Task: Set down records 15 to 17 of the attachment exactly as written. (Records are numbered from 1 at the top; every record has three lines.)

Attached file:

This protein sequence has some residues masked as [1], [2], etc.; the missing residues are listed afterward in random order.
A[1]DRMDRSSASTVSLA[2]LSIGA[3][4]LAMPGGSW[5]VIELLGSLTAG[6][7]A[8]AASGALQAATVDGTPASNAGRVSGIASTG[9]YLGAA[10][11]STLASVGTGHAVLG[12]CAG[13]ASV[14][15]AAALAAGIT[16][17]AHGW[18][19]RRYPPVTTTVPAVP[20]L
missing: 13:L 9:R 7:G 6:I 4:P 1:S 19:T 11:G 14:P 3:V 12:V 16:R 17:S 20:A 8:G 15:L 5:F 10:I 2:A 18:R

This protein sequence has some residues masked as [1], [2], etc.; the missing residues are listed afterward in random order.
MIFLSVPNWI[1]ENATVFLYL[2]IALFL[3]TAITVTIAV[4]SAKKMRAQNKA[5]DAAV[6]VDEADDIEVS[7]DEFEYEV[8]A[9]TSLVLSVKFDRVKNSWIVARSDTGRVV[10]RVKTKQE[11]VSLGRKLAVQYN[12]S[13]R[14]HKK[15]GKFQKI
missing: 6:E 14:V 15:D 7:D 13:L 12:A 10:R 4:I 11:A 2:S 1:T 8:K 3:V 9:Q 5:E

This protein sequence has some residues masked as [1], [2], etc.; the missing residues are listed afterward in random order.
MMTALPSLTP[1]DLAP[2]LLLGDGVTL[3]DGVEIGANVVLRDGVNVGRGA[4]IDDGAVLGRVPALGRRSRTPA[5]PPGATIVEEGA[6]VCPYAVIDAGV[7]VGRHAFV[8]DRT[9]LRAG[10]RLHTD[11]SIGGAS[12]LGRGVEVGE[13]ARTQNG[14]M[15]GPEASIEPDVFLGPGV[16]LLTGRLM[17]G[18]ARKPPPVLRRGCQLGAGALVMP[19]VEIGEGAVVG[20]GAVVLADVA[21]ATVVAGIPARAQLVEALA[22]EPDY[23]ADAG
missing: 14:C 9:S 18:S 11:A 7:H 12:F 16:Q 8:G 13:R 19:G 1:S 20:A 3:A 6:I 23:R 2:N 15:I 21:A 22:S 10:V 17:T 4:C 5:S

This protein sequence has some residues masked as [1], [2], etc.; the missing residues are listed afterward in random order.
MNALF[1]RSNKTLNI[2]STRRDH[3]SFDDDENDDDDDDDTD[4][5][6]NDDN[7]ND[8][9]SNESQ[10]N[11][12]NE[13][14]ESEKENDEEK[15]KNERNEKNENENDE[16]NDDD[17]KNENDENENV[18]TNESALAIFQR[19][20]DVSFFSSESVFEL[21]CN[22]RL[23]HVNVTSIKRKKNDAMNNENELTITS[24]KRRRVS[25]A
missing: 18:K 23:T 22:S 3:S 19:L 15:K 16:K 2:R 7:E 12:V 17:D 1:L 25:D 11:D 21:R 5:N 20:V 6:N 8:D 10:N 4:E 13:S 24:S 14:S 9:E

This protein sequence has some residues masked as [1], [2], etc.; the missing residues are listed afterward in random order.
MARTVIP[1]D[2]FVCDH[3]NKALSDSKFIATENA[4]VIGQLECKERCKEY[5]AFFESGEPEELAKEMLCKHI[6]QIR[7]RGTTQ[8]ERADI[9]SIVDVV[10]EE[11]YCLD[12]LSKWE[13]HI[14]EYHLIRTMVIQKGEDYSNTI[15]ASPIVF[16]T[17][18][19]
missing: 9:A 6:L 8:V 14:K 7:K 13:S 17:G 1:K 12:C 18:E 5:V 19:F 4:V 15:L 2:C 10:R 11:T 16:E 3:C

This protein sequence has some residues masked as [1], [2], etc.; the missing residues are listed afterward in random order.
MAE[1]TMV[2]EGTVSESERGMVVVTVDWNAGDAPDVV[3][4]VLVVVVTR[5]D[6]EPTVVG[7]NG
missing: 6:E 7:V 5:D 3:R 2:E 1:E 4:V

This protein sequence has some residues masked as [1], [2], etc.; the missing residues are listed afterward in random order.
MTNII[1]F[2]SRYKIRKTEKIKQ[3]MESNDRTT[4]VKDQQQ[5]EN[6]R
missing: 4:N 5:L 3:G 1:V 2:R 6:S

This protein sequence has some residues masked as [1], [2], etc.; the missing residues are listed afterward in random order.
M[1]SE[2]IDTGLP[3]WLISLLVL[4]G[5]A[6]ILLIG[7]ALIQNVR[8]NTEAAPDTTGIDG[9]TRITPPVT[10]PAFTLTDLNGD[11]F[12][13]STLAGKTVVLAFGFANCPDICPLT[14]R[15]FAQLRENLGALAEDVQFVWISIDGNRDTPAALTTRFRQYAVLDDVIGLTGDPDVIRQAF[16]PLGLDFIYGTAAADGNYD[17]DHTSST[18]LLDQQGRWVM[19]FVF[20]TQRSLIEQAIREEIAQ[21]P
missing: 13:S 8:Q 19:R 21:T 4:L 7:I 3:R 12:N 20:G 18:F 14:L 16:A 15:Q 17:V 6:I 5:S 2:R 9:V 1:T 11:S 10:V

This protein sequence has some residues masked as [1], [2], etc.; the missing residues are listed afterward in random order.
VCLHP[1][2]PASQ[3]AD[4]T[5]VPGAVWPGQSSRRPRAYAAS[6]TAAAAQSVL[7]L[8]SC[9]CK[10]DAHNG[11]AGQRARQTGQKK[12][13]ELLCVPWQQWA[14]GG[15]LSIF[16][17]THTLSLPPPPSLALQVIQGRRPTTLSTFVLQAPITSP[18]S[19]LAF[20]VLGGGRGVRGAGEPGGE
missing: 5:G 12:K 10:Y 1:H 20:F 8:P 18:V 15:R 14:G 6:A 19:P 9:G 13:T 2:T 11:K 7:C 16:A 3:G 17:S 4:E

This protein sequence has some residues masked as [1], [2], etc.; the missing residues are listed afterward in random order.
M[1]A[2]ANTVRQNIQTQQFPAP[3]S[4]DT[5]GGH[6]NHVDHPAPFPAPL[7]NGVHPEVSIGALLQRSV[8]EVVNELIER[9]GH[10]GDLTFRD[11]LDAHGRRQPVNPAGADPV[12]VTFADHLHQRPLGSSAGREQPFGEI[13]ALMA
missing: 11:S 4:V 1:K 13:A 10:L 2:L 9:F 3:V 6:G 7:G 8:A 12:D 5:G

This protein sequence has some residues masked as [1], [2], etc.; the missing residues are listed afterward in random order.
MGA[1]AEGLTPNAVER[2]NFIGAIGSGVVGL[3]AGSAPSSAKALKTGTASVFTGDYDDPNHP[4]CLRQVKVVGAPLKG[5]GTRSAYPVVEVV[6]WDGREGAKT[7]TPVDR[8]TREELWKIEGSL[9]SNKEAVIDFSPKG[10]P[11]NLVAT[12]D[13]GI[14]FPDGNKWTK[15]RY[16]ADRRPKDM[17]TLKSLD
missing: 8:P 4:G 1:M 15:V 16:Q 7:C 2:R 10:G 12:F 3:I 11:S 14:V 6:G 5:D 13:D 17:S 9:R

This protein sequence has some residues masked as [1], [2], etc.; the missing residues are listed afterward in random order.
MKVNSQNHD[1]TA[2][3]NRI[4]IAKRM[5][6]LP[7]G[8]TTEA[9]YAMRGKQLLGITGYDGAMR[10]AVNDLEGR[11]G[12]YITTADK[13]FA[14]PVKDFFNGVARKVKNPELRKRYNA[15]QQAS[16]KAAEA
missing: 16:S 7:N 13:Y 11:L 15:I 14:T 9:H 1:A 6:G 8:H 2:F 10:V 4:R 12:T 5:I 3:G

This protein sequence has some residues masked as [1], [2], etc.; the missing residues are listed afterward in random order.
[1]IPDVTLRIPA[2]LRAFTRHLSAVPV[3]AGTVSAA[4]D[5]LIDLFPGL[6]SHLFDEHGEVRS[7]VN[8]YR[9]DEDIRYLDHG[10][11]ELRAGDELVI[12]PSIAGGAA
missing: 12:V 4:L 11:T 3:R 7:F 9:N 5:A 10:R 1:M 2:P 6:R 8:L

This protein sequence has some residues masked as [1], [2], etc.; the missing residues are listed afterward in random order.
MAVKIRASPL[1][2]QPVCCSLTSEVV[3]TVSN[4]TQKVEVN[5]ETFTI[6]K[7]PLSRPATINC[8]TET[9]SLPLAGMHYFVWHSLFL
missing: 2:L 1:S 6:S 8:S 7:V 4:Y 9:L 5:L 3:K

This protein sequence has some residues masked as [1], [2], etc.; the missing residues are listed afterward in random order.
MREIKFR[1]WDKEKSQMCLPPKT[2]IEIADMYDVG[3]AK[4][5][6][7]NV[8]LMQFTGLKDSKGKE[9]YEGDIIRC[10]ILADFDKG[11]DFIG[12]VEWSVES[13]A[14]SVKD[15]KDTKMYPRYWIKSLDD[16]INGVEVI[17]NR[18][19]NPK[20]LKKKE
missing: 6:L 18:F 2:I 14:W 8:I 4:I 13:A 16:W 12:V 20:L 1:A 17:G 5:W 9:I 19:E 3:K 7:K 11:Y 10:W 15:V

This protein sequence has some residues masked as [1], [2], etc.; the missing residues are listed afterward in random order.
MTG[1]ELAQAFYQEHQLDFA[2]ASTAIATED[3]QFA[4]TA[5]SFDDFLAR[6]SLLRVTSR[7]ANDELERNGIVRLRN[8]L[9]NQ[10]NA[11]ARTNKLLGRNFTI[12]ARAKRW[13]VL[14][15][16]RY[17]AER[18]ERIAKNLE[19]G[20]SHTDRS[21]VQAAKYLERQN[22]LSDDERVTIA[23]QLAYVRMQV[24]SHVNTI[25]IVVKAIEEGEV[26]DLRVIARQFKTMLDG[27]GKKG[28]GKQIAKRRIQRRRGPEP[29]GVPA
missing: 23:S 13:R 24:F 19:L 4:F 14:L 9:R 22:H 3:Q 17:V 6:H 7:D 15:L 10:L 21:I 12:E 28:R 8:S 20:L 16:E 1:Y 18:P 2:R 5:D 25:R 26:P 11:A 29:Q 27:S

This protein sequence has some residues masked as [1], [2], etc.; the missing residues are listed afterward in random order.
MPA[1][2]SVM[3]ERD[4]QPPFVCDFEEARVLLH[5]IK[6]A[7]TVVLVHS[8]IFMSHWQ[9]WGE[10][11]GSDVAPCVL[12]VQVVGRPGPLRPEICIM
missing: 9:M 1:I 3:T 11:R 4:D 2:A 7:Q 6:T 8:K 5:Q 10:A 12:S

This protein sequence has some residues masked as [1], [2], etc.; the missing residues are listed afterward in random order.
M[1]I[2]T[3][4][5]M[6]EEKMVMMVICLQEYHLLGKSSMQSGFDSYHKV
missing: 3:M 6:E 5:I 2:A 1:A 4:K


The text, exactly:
This protein sequence has some residues masked as [1], [2], etc.; the missing residues are listed afterward in random order.
MREIKFR[1]WDKEKSQMCLPPKT[2]IEIADMYDVG[3]AK[4][5][6][7]NV[8]LMQFTGLKDSKGKE[9]YEGDIIRC[10]ILADFDKG[11]DFIG[12]VEWSVES[13]A[14]SVKD[15]KDTKMYPRYWIKSLDD[16]INGVEVI[17]NR[18][19]NPK[20]LKKKE
missing: 6:L 18:F 2:I 14:W 8:I 4:I 13:A 16:W 12:V 20:L 1:A 17:G 5:W 9:I 19:E 3:K 7:K 11:Y 10:W 15:V

This protein sequence has some residues masked as [1], [2], etc.; the missing residues are listed afterward in random order.
MTG[1]ELAQAFYQEHQLDFA[2]ASTAIATED[3]QFA[4]TA[5]SFDDFLAR[6]SLLRVTSR[7]ANDELERNGIVRLRN[8]L[9]NQ[10]NA[11]ARTNKLLGRNFTI[12]ARAKRW[13]VL[14][15][16]RY[17]AER[18]ERIAKNLE[19]G[20]SHTDRS[21]VQAAKYLERQN[22]LSDDERVTIA[23]QLAYVRMQV[24]SHVNTI[25]IVVKAIEEGEV[26]DLRVIARQFKTMLDG[27]GKKG[28]GKQIAKRRIQRRRGPEP[29]GVPA
missing: 23:S 13:R 24:F 19:L 4:F 14:L 9:R 22:H 3:Q 17:V 6:H 7:D 15:L 10:L 21:I 12:E 28:R 8:S 20:L 16:E 1:Y 18:P 2:R 5:D 25:R 26:P 11:A 29:Q 27:S

This protein sequence has some residues masked as [1], [2], etc.; the missing residues are listed afterward in random order.
MPA[1][2]SVM[3]ERD[4]QPPFVCDFEEARVLLH[5]IK[6]A[7]TVVLVHS[8]IFMSHWQ[9]WGE[10][11]GSDVAPCVL[12]VQVVGRPGPLRPEICIM
missing: 9:M 1:I 3:T 11:R 4:D 2:A 7:Q 6:T 8:K 5:Q 10:A 12:S